This event is Wednesday, March 27, from 5 to 9 pm at Bad Astronaut Brewing Co. Click here to register.

March 27 — 2024 CultureMap Houston Tastemaker Awards

The CultureMap Tastemaker Awards is an annual celebration of Houston's top restaurant and bar talent, as selected by their peers. Check out this signature in-person tasting event and awards ceremony. Celebrate all of the nominees and the winners, while sampling bites and sipping specialty drinks along the way.

This event is Wednesday, March 27, from 7 to 10 pm at Silver Street Studios. Click here to register.



Houston AI femtech startup raises $2M round to expand platform to B2B opportunities

fresh funding

A Houston-based startup that's improving health and wellness for women with its artificial intelligence-backed platform has raised a bridge round of funding.

Ema closed its latest bridge round, bringing its total funding to nearly $2 million. The company received investment from Kubera's Venture Capital and Victorum Capital, which joined existing investors Hearst Labs, Wormhole Capital, Acumen America, and Techstars.

Ema strives to deliver "personalized, empathetic, and evidence-based support" to its users through its generative AI technology. The platform has more than 100,000 users, and has expanded into the B2B sector with $100,000 in contracts within just 30 days after pivoting to this model, according to the company.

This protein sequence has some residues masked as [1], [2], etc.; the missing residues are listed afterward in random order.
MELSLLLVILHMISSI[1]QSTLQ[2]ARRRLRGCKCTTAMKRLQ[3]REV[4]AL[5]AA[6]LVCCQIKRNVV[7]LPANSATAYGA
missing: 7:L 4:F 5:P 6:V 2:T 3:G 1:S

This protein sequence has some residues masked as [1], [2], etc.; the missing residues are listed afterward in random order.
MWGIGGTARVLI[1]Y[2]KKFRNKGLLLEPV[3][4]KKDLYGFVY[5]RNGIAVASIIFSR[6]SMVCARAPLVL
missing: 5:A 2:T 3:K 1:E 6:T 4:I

"Ema was born from a deep-seated belief in the transformative power of AI to make women's health care more accessible and effective," Amanda Ducach, CEO of Ema, says in a news release. "Our recent funding and rapid B2B growth validate our approach and enable us to further our mission."

The company, originally founded as SocialMama looking to connect mothers digitally to each other and, later, physicians and experts, rebranded a year ago. The platform aims to be comprehensive and holistic to positively affect women's health and wellness journeys across life stages and categories.

"Our vision extends beyond immediate health concerns; we see Ema as a companion that can support women throughout their lives, offering guidance, support, and understanding whenever they need it," Ducach explains. "This latest round of funding will help us expand into new areas, including employee benefits, where we believe we can make a substantial difference."

Amanda Ducach founded the company in 2019. Photo via Twitter

Why founders need to be prioritizing problem-solution fit, according to this Houston innovator

guest column

Over the past 10 years I have been so incredibly fortunate to work for and with dozens of startup ecosystems, startup development organizations, competitions and accelerators.

Through these interactions I have mentored, advised and coached over 500 startups and as I've reflected back on these interactions and relationships I have observed some crucial insights that I am humbled to be able to share here with you — starting with the importance of problem-solution fit.